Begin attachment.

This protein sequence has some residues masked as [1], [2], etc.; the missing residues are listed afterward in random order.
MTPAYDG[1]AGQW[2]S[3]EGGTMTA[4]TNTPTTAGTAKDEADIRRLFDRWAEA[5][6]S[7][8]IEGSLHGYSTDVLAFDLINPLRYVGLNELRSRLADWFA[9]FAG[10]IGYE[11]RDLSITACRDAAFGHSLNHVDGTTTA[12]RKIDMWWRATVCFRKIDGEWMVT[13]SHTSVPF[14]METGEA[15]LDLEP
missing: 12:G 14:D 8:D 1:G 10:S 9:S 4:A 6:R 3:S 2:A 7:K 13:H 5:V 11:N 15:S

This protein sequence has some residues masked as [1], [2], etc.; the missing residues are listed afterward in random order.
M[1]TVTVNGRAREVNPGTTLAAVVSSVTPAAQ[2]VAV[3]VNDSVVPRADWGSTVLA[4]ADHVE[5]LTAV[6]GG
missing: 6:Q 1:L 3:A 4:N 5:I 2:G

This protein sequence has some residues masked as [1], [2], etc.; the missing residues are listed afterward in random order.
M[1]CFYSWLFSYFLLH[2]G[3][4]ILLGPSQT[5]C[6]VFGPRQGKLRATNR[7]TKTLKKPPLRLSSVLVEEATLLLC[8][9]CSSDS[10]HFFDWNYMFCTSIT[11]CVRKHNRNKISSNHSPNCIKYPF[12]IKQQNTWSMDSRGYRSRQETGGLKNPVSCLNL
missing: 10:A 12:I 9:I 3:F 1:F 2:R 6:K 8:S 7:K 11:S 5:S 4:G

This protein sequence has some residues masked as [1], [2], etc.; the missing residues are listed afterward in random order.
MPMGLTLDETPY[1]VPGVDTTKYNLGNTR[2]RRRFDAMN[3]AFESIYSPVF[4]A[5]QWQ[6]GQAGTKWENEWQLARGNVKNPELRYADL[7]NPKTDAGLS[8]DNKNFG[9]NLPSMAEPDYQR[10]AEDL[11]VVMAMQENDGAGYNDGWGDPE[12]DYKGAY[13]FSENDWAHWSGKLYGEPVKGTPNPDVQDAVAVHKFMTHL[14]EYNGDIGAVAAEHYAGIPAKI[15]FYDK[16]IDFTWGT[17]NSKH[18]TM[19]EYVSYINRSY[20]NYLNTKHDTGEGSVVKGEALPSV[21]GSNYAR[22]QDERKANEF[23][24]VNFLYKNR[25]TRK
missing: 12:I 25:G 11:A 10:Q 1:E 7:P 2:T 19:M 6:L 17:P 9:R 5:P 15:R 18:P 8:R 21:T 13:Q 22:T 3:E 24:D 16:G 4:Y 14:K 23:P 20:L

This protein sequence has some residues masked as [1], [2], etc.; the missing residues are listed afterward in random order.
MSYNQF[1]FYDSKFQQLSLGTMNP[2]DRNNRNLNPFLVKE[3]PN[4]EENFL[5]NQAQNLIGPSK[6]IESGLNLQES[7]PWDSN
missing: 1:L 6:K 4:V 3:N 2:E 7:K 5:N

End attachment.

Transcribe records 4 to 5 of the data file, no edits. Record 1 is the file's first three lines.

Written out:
This protein sequence has some residues masked as [1], [2], etc.; the missing residues are listed afterward in random order.
MPMGLTLDETPY[1]VPGVDTTKYNLGNTR[2]RRRFDAMN[3]AFESIYSPVF[4]A[5]QWQ[6]GQAGTKWENEWQLARGNVKNPELRYADL[7]NPKTDAGLS[8]DNKNFG[9]NLPSMAEPDYQR[10]AEDL[11]VVMAMQENDGAGYNDGWGDPE[12]DYKGAY[13]FSENDWAHWSGKLYGEPVKGTPNPDVQDAVAVHKFMTHL[14]EYNGDIGAVAAEHYAGIPAKI[15]FYDK[16]IDFTWGT[17]NSKH[18]TM[19]EYVSYINRSY[20]NYLNTKHDTGEGSVVKGEALPSV[21]GSNYAR[22]QDERKANEF[23][24]VNFLYKNR[25]TRK
missing: 12:I 25:G 11:A 10:Q 1:E 7:P 2:T 19:M 6:L 17:P 9:R 5:P 15:R 18:P 8:R 21:T 13:Q 22:T 3:E 24:D 16:G 4:Y 14:K 23:P 20:L

This protein sequence has some residues masked as [1], [2], etc.; the missing residues are listed afterward in random order.
MSYNQF[1]FYDSKFQQLSLGTMNP[2]DRNNRNLNPFLVKE[3]PN[4]EENFL[5]NQAQNLIGPSK[6]IESGLNLQES[7]PWDSN
missing: 1:L 6:K 4:V 3:N 2:E 7:K 5:N